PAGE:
“Gamification” is a bit of a buzz-word these days: the idea that, hey, games are a really great psychological tool (challenge, risk, reward), so what if we harnessed their behavioral-modification powers for good?
HabitRPG is built around precisely that idea. And I’ll tell you up front: the rest of this post is me raving about how useful it’s been for me, so if you don’t want to read something that sounds like an enthusiastic infomercial, you can just skip this post.
The basic notion is that you can earn gold and XP and treasure by doing stuff in your daily life. The game divides these into habits (either positive or negative, i.e. things you want to encourage or discourage yourself from doing regularly), dailies (things you intend to do on a set schedule, either every day or on certain days of the week), and to-dos (one-off items). If you indulge in a bad habit or fail to complete a daily, you take damage to your Hit Points, but completing things lets you level up, which improves your stats, as does the gear you buy. It also gives you a chance to find eggs, hatching potions, or food; these are used to hatch pets, and feeding a pet can turn it into a mount for you to ride.
Your stats matter because you can form parties with other people on HabitRPG and go on quests; these take the form either of collection quests, where you have a chance of finding a specific object every time you complete a task, or boss fights, where you inflict damage by completing dailies and to-dos. The latter gives you more incentive to finish your tasks, because if you miss a daily, not only do you get hurt, but the rest of your party also takes damage from the boss. Add in a small chat-room function, and you’ve got the basics of social networking to help keep you engaged and playing.
I will not pretend this works for everybody. But for me? HECK YES. Oh my god. Early on, I would find myself doing things like taking out the recycling before the bag was overflowing, because if I was very productive today I might be able to buy an upgrade to my gear! These days I’ve bought all the gear for my character class (at higher levels you get to pick a class and obtain skills that can help you or your party), but I still motivate myself to complete all my dailies by remembering that if I miss one, I lose the buff to my stats that comes from getting everything done. I’ve made attempts in the past to keep a to-do list, but never managed it for longer than a short period of time; having it online (there’s a mobile app as well as the web interface) helps, but linking it to rewards helps even more. Recently I’ve found myself hunting for things I can easily complete because dang it, I am so close to getting the Beastmaster achievement (hatching all the basic pets), but I haven’t been getting enough zombie hatching potion drops.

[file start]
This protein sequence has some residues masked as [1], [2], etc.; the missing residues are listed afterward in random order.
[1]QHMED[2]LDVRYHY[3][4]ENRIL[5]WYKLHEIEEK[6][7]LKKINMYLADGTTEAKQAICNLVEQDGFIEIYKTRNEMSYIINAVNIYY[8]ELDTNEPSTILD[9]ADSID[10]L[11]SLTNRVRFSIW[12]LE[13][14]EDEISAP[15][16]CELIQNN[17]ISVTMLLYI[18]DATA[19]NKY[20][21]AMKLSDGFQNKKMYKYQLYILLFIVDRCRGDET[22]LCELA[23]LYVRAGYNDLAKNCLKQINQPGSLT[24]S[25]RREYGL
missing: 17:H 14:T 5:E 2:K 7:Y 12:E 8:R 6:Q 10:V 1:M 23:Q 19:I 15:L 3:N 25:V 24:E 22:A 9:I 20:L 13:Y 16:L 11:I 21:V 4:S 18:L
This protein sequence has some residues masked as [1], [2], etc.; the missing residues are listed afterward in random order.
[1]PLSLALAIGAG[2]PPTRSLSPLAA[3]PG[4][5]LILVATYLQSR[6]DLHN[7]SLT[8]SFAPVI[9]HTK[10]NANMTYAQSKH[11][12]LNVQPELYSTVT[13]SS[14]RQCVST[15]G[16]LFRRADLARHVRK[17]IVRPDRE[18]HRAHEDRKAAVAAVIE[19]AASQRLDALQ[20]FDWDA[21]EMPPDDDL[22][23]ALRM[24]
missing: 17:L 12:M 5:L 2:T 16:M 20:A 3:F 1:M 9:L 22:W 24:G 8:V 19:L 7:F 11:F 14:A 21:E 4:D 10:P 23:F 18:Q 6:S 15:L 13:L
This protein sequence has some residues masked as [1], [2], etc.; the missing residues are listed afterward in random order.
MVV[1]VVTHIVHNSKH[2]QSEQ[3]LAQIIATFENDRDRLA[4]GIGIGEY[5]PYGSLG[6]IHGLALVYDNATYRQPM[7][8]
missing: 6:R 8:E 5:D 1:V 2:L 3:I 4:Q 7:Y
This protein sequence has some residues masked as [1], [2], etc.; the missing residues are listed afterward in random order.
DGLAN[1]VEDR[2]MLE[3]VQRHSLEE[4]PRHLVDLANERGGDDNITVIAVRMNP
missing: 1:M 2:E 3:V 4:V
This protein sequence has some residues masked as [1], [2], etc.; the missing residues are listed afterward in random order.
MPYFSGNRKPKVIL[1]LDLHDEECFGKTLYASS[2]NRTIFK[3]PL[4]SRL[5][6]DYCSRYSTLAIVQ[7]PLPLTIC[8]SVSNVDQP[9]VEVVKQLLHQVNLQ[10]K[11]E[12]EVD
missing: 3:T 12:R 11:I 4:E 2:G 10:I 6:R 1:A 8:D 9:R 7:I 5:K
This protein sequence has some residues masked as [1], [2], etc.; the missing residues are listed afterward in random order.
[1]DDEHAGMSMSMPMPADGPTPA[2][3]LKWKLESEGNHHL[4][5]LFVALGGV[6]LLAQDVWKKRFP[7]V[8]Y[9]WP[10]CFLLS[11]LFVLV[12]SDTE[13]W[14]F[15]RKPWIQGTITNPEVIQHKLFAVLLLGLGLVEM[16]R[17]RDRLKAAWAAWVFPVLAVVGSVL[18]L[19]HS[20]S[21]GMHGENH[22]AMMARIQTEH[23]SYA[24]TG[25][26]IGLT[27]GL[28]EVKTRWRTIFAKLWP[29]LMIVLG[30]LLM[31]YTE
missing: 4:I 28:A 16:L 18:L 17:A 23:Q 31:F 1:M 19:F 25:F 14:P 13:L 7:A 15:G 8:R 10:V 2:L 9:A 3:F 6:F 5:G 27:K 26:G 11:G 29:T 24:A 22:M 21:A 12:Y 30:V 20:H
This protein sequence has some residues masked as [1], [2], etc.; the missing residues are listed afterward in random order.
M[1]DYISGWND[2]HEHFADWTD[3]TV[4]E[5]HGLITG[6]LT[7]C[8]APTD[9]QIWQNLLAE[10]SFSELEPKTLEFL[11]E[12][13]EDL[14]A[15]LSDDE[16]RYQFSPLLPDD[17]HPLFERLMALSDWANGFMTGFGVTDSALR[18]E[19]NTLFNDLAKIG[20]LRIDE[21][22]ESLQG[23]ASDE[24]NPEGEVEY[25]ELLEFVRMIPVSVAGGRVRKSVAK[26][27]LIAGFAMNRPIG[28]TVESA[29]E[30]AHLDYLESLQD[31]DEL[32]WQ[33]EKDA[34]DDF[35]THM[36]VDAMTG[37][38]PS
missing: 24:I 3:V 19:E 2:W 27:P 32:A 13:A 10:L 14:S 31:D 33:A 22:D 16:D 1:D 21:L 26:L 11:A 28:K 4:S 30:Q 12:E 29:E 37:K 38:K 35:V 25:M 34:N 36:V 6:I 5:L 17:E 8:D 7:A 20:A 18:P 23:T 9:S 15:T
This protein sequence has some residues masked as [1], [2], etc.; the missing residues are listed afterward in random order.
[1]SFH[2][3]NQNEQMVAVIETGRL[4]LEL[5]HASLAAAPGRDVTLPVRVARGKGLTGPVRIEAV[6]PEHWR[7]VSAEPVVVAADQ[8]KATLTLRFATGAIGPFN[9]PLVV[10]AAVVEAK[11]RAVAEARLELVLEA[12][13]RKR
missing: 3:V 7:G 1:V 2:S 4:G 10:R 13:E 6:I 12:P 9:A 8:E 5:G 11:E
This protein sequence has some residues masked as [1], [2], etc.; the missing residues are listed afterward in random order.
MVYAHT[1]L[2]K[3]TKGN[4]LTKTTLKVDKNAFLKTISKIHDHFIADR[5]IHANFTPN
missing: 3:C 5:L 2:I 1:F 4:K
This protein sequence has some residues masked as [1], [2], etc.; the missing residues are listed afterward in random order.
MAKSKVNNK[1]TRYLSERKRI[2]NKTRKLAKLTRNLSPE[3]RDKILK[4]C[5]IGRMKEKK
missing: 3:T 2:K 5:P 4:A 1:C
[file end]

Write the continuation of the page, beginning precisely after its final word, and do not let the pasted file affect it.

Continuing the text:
Press bar, get pellet! Dance, little lab rat, dance!
The major flaw in it so far — apart from the mobile app, which is only slowly acquiring full functionality — is that once you’re a certain distance in, some of the motivating aspects lose force. I worked hard to earn enough gold for all my gear, but once I had that, gold became pretty useless. There’s a solution to that, which is that you can design your own custom rewards and set a price on them; the difficult part is figuring out what rewards will be effective for you. I don’t, for example, want to make “read for an hour” a reward, because it would be detrimental to my life and career if I positioned that as a special treat I have to earn, rather than a routine part of my existence. My best idea so far is actually “flake out”: I can, for fifty gold, buy the right to skip a daily without taking damage for having done so. Because sometimes you need a break, and this is one I earn by not skipping things all the time.
HabitRPG includes a subscriber option, where you can toss five bucks their way each month to help support the service. This gives you the ability to buy gems with your gold (though there’s a monthly cap on that), and the gems can purchase other things, like treasure or character customization. I think I’d been playing for less than a month when I subscribed. Am I getting five dollars a month’s worth of benefit from this?